Yesterday marked the one-year anniversary of the forced resignation of University of Virginia President Teresa Sullivan by the university’s Board of Visitors. Her ouster launched a campus-wide movement protesting the Board’s secretive, unilateral action and demonstrated a broader narrative of rifts between governing boards and administrations at higher education institutions across the country.
After thousands gathered to voice their support for Sullivan, the Board decided in a June 26 unanimous vote to reinstate her.
Since those manic 17 days last June, which I covered remotely from New York City, we have a little more insight into the higher education context surrounding Sullivan’s ouster, even if the specifics of the decision have still been obscured by those involved.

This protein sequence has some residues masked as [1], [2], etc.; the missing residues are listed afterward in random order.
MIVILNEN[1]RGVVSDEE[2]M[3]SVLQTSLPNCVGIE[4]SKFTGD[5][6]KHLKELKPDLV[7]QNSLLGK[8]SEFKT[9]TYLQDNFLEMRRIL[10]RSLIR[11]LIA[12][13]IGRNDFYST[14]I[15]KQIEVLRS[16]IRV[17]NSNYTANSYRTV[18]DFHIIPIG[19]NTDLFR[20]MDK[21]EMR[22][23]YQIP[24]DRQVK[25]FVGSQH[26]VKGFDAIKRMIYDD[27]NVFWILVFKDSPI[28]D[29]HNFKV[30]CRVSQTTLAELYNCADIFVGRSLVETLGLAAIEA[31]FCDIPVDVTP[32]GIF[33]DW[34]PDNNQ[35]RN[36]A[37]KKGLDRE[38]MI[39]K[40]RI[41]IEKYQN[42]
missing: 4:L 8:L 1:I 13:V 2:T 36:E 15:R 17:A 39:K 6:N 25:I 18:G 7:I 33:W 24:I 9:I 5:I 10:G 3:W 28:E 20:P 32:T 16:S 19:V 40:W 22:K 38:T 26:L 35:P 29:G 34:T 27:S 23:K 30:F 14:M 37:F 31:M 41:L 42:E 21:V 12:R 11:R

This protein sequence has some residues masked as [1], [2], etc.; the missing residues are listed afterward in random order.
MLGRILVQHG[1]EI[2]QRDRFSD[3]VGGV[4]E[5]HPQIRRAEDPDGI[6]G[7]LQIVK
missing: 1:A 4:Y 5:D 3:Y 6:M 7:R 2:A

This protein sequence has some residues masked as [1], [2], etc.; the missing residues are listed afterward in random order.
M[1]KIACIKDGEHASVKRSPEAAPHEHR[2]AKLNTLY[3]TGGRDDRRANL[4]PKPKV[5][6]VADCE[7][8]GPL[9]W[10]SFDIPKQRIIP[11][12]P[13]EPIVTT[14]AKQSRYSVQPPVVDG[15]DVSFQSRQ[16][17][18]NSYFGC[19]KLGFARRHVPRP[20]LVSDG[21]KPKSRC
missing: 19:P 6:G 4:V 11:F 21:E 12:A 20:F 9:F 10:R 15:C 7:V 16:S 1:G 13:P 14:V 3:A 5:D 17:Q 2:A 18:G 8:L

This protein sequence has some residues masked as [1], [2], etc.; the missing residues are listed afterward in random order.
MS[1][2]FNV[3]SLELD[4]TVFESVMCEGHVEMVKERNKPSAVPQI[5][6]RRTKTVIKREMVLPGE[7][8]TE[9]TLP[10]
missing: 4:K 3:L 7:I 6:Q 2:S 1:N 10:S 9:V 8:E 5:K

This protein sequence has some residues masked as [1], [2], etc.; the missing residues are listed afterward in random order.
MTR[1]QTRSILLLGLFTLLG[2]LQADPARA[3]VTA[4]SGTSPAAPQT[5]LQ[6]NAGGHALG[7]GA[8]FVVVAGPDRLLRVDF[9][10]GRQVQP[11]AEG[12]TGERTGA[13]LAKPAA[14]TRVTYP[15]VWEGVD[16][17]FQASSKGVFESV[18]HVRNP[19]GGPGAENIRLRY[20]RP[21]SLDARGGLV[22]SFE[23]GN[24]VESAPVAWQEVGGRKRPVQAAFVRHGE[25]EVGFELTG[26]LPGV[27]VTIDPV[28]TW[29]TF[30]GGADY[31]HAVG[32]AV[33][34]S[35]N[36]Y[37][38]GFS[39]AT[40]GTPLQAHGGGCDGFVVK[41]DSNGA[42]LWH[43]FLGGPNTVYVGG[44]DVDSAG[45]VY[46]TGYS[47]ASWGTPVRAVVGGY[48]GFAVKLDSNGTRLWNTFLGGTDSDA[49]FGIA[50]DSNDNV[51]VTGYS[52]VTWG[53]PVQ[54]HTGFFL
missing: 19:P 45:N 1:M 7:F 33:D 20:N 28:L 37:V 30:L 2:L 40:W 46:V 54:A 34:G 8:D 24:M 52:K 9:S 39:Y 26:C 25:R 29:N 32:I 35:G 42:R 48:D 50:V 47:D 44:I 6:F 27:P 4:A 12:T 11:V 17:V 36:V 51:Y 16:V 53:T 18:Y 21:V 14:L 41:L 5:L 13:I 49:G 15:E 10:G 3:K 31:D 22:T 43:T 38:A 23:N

For years now, the composition of university boards across the country has remained largely static, with their memberships comprised mostly of businessmen and lawyers. The most recent report of university board composition by the Association of Governing Boards of Universities and Colleges found half of university board members had careers in business.
What’s changed over that time for public institutions in particular is that increasingly their boards find that they must lead their institutions in an environment defined by state budget cuts, unfunded mandates, growing student financial need, and potentially disruptive technology.